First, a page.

Submitted by Steve Meurett
There are things in life that kind of sit and brew in the mind for years, things that keep being put on the back burner until time or circumstance at some point, bring it forward. 1,200 miles. That’s an impressive number and when tied to the length of a trail, it’s pretty remarkable by any standard.
The Ice Age Trail is truly unique and one of Wisconsin’s own. Although not all 1,200 miles are pure hiking trail, to trek it from it’s origin in Taylors Falls, Wisconsin in the west to it’s end point at Potowtomi State Park in Door County, would be a monumental feat. The trail marks the “terminus” of the last glacier as it advanced through Wisconsin some15,000 years ago. After the glaciers retreat, what was left behind was an impressive geological landscape, filled with landforms such as eskers, moraines, kettles, kames, and drumlins among others. For the most part, the Ice Age Trail follows this terminal moraine and threads hikers though these glacial features.
Although I love trails-ski, bike or hiking, a thousand plus miles is a bit much to tackle, so I decided to bite off just 9 miles to start. This spring, the IAT put out a request for “field editors” as they re-write the trail guidebook and update the IAT maps. This sounded like a great opportunity to finally hike a segment, record my experience and submit changes or additions for the trail.
The nearest IAT segments are in Taylor and Lincoln Counties and since I was familiar with the Underdown Recreation Area north of Merrill, I requested to field edit that section. Besides, I could knock off a solid mountain bike ride while in the area as well.
The Underdown Area is located south and east of Irma Wisconsin and is a vast network of trails including not only the IAT, but a spider web of mountain bike, horse, XC ski and snowshoe trails. It lies within a section of the Lincoln County forest dotted with numerous small pot hole lakes and deep forest and glacial terrain. Truly a unique and beautiful place. Typically the Ice Age Trail is designated foot travel only, but the Underdown Segment does share a fairly large portion with these other silent sports. The short Alta Vista segment a few miles north east, is hiking only and continues to the rugged Harrison Hills Segment.
The Alta Vista Segment is just north east of the Underdown and generally follows an old lumber era railroad grade and ends at the ghost town of Dunfield. It’s named after a natural bubbling spring (Alta Springs) which at one time supplied bottled water for “medicinal purposes.”
Although this segment follows the old RR grade for most of its distance, there also is a short rugged section from the trailhead on Highway J to the Ice Age Trail parking area. Old railroad tie corduroy can still be seen underfoot and form much of the surface of the trail bed. This trail can be very buggy as it is surrounded on both sides by wetlands and near the North branch of the Prairie River State Fishery Area.
The Underdown Segment is much more primeval in feel-especially on the west end where the segment begins off Horn Lake Road. Sphagnum moss bogs grow amid the hemlock groves and towering white pines here. Steep climbs up and down hummocks are the general rule between Mist and Dog Lakes and share it’s path with lightly used horse and mountain bike trails.
There are several primitive backpacking campsites along the way and occasional Leopold benches to take a break. Following yellow blazes and brown and yellow arrows at intersections made navigating the layers of trails easy. Along the way, volunteer trail builders have added several short re-routes of the original ice age trail, which avoid fall lines and traverse the glacial features much better. After crossing Loop Road an open mature white birch forest lie ahead, home to nesting Coopers Hawks. The segment continues though open forest and a recent logging operation with quickly sprouting popple and berry brush.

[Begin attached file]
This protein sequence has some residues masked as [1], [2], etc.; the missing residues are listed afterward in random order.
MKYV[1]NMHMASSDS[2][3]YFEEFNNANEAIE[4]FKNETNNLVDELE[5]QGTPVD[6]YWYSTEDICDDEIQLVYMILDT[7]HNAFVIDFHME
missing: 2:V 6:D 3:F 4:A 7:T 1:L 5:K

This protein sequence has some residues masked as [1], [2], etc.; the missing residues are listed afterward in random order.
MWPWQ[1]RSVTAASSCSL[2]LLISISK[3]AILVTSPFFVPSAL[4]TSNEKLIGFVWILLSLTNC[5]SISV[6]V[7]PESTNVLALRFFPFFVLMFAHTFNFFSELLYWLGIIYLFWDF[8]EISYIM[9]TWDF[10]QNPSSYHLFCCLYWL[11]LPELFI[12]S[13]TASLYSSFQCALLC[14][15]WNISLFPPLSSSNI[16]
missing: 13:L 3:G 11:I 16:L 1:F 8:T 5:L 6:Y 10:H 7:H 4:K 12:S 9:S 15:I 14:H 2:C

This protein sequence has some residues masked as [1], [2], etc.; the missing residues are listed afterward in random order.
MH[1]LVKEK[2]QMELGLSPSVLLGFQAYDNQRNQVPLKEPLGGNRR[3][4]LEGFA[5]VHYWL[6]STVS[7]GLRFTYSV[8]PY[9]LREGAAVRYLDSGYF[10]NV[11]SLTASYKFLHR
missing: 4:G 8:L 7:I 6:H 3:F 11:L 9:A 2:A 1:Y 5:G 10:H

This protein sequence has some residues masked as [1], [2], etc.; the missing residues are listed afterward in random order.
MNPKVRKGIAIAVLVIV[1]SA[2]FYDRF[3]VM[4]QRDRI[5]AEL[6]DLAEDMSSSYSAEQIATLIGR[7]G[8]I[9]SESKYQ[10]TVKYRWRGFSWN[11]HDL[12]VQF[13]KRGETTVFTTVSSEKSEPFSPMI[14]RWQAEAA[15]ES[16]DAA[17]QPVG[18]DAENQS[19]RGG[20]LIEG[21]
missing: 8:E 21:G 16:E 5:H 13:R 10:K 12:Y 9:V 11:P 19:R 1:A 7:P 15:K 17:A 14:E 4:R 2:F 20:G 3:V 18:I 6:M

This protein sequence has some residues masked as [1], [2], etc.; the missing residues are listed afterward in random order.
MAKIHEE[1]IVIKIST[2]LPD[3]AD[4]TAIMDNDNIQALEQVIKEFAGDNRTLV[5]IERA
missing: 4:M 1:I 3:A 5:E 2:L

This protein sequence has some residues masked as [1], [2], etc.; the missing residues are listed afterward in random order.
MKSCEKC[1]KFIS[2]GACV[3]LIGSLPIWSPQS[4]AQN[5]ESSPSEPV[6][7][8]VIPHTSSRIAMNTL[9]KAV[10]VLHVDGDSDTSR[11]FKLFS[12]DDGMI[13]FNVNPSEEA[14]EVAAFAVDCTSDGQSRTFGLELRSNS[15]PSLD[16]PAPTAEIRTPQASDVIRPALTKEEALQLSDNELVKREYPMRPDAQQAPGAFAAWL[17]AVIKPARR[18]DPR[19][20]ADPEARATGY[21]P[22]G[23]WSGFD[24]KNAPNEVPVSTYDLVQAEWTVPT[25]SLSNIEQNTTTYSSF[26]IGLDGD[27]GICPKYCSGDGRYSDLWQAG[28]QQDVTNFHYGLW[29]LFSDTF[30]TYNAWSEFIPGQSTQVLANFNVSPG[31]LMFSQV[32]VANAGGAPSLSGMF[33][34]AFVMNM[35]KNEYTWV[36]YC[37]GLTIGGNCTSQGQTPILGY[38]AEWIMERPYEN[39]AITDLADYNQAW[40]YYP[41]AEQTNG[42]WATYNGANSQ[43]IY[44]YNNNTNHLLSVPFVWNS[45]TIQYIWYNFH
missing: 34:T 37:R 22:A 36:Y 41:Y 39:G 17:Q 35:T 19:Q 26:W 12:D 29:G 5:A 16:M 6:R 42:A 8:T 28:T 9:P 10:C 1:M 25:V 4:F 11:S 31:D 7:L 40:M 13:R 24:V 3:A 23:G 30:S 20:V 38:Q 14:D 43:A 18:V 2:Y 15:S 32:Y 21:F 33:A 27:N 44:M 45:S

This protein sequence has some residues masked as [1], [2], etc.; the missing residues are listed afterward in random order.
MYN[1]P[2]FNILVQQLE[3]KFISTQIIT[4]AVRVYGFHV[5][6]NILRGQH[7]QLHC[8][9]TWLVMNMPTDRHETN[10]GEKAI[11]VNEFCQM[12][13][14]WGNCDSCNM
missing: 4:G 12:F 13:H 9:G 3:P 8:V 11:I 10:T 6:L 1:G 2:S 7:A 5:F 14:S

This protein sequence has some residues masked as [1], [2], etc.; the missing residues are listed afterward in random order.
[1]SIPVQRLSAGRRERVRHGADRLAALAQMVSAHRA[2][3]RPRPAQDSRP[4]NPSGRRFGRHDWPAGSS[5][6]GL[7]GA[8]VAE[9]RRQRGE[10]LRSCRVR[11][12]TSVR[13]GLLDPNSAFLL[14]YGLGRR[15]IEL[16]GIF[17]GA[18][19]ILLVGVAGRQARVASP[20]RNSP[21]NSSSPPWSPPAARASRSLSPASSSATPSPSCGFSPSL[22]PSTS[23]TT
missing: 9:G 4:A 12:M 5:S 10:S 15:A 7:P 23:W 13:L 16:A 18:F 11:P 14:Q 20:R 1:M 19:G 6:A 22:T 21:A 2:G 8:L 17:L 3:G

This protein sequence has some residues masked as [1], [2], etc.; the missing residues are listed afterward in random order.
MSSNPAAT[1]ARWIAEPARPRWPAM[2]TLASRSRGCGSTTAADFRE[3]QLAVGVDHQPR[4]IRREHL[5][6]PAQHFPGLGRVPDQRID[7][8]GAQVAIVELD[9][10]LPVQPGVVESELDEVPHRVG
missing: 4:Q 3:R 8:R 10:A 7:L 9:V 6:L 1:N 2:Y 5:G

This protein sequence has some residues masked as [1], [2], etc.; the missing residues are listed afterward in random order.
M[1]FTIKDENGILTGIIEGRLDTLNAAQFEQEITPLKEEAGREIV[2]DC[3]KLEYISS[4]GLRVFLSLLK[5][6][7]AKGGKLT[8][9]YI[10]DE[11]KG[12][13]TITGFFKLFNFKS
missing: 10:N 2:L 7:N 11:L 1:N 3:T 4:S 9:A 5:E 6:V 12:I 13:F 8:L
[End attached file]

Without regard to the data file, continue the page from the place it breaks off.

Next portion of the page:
Just prior to crossing Loop road a second time, the trail follows a horse trail called “Moonshine Loop” and is near the site of an original homestead of Bill Underwood. It may be possible to find the remnants of the cabin foundation here with some extensive exploring.
Immediately after crossing Loop road again, the segment steeply climbs an esker, a very narrow “hogsback”ridge with steep sides falling off on both sides from the narrow ribbon of trail. Another bench here lets the hiker rest and take in the surrounding beautiful deep woods. A final descent leads the trail down and across a wet intermittent creek and back up and through another popple regeneration. One last small bridge crossing leads the trail back to the endpoint at Copper Lake Road.
Even though the bugs can be ferocious during warm summer months, the terrain here should not be missed, for there are few places like this in our state. In fact, visiting the Underdown segment at any time of year here would be a special treat and certainly show off the various flavors of these trails. Although barely scratching the surface of the Ice Age Trail, It was enough of a taste to want to tackle more of the remaining 1,191 miles!
Steve Meurett lives, works and plays in West Central Wisconsin and spends about every free moment outdoors where his passions lie. His outdoor interests take him on and off trail, pursuing mountain biking and skinny skiing, photography and hunting, while keeping an eye on wild mushrooms and the next fruit for craft wine. Steve is the Trail Director at The Levis Mound Trail System and member of the Clark County Trails Advisory Committee. He resides, teaches and is a photographer in Neillsville. Steve can be reached at firstname.lastname@example.org.